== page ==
What is an annotated bibliography?

Before conducting a research project many students are first asked to compile an annotated bibliography of the sources that will be used. You may already know that a bibliography is the list of the works cited in your research paper that had been consulted to support the paper’s assertions and ideas. Most students use either MLA (Modern Language Association) or APA (American Psychology Association) style to format both the bibliography and all the other pages in the paper. “Annotated” means that each source is evaluated and described in terms of the item’s usefulness to your research. By creating an annotated bibliography, you have a chance to see what issues and finer details are being argued on your topic and to fully develop a perspective that will set the tone of your own writing. 

Step 1: Compile sources

Where to start? Of course the first thing you need to do is compile your sources by searching the library’s catalog for books and databases for journal articles. You will find that a book’s catalog record and the journal article’s citation and abstract will be helpful to get an overall sense of what is discussed and are also indispensable when writing the bibliography entries. Also take a few notes on your first impressions of the sources as you search.

Step 2: Write a citation list (the bibliography)

Once you have all of your sources accumulated, type up all of your citations in the format specified by your instructor. Once the grunt work is over with, give yourself plenty of time to peruse each item. After reading, you may need some inspiration to try and write the annotations. Start with a brief summarization. Think about the topics being discussed and ask yourself, What is the author’s main point?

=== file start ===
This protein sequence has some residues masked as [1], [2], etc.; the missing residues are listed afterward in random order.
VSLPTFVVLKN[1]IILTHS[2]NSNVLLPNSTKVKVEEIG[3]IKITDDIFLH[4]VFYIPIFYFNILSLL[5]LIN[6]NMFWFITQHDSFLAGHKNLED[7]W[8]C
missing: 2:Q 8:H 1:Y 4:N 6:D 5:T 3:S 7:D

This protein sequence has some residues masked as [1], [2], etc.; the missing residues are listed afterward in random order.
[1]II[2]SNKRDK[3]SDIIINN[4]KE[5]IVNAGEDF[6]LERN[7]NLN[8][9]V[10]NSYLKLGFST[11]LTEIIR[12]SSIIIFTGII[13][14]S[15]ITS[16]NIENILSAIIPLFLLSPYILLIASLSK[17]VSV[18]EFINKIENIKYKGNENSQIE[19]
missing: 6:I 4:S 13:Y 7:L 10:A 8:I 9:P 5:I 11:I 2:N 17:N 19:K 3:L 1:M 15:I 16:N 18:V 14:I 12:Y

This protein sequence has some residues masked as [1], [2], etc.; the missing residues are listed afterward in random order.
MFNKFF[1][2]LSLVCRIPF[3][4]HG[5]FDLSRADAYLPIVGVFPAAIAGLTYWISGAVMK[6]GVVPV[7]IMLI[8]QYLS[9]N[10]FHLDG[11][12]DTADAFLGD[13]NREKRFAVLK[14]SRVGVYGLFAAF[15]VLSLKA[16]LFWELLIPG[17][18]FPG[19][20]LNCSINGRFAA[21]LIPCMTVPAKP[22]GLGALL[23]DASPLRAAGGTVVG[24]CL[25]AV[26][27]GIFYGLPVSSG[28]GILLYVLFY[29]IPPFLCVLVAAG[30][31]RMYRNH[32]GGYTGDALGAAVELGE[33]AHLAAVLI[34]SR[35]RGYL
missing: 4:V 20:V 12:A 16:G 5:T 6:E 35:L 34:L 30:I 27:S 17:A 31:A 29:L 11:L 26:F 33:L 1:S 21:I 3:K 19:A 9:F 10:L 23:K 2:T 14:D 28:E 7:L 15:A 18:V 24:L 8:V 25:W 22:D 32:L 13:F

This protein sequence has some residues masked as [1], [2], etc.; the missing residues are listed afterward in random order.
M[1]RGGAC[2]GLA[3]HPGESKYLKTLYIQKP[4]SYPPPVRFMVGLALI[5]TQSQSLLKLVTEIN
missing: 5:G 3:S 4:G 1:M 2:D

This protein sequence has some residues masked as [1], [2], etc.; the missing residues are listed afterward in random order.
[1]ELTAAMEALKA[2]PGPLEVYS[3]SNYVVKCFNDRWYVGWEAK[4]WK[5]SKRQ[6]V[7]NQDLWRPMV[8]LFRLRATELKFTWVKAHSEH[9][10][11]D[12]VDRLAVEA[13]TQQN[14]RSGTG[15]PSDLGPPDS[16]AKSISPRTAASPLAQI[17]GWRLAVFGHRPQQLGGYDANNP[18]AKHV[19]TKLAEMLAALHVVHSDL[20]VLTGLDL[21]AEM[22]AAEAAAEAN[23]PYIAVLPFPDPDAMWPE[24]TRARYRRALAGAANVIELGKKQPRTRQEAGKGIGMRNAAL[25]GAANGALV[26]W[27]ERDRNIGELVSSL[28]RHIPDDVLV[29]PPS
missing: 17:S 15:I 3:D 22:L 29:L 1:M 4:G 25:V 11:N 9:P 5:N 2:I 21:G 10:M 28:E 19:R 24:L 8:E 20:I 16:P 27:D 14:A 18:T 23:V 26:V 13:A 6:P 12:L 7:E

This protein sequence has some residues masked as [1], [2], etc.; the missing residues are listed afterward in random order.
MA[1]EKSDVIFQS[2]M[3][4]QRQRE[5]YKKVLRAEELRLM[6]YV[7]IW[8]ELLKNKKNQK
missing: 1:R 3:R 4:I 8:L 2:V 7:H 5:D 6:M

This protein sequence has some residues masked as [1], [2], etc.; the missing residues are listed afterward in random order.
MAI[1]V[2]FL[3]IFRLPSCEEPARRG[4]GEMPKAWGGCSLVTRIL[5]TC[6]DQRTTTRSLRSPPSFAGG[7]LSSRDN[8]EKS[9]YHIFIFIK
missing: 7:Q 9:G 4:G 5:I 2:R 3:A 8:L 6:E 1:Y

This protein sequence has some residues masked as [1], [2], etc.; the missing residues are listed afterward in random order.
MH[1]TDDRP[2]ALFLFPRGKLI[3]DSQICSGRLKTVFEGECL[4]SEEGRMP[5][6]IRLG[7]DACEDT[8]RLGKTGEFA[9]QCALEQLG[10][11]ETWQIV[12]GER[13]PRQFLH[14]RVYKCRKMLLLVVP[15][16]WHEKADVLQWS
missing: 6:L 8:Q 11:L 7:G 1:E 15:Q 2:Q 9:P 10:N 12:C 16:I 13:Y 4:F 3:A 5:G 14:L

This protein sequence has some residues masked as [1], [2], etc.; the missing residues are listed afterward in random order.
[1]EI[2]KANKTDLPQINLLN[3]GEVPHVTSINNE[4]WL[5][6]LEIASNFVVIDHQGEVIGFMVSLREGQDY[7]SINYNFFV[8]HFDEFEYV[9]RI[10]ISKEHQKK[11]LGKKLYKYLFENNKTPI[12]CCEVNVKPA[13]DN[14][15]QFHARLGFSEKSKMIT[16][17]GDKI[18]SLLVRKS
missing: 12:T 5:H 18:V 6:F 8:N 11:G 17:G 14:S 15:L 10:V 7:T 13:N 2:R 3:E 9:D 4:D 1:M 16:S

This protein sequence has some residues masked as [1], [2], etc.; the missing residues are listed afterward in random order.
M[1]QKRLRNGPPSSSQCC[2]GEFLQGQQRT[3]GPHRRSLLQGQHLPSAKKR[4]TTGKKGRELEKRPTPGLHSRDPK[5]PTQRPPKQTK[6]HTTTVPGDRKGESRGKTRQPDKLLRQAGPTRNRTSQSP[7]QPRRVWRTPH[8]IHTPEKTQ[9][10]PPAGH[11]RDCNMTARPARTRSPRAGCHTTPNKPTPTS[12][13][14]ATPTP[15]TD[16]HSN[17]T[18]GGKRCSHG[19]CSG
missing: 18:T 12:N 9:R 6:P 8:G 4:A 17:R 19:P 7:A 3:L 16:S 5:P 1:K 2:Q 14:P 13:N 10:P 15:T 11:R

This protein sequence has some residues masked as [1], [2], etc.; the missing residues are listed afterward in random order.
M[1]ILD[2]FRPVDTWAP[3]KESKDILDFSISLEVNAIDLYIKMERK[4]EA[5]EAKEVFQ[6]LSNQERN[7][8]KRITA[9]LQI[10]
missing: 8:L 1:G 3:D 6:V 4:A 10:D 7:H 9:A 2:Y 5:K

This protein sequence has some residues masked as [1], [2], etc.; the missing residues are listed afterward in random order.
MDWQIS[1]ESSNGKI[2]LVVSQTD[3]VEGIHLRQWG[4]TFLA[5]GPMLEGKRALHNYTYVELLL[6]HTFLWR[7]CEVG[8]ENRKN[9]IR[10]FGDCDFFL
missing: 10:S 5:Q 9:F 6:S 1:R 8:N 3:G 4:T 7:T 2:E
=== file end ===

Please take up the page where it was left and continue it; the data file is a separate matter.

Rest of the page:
Step 3: Analyze each source

Next, the annotations require critical assessment. The goal here is to tell why each item is a relevant, accurate, and high-quality source. Think about how it is going to fit your thesis and why your final research paper will depend on its inclusion. Is it very similar to other sources? Is the author someone who is well-known authority or who has some sort of bias? Is s/he trying to reach a specific audience? Does the author draw conclusions? Are you able to draw conclusions based on this source?

Think about what makes you feel this source is worthy of your attention. This sort of reflection will give you some ideas about how it will help (or disprove) your argument. If it has changed the way you think about your topic, indicate which facts or insights were eye-openers for you.

Step 4: Ordering your annotated bibliography

Once you have finished all of your citations (the bibliography part) and evaluations (the annotated part), you may find that you want to put them in a more meaningful order than just an alphabetical listing. Of course consult your instructor’s guidelines before formatting, but if possible you will want to place items into groups that relate to each other, either by their similarities or their differences or some other distinction. Give a few quick sentences as to why each are grouped together under your headings so that reader understands what the focus of each section is.

Step 5: Write an introduction and a conclusion

Once you have your citations grouped into sections, the last thing to do is write an introduction and a conclusion. You will have more to say now that you are familiar with the material than if you wrote your introduction first. Indicate what purpose you are accomplishing in the introduction by putting forth the question, problem or concept of your thesis. In your conclusion explain how your sources collectively further understanding of that issue put forth in the introduction. Also indicate in the conclusion how your point of view fits in with these other ideas.


Hayes, Derek. Historical Atlas of the United States: With Original Maps. Berkeley: University of California Press, 2007. Print.


Hayes, D. (2007). Historical atlas of the United States: With original maps. Berkeley: University of California Press.

When discussing the history of the United States it would be remiss to not consider the geographical changes that our country has experienced. This excellent volume has images from archives from all over the world - most pages have more than one - accompanied by Hayes’s extensive essays. Reflecting the true nature of the book, the table of contents directs the reader to different events and eras in American history and is structured chronologically, not by region as most atlases are. The reader learns not only from the map’s information but also about what the world was like when cartographer who designed it had lived. Flipping through it, the reader can see the changes in cartography’s technology as well as the development of our country.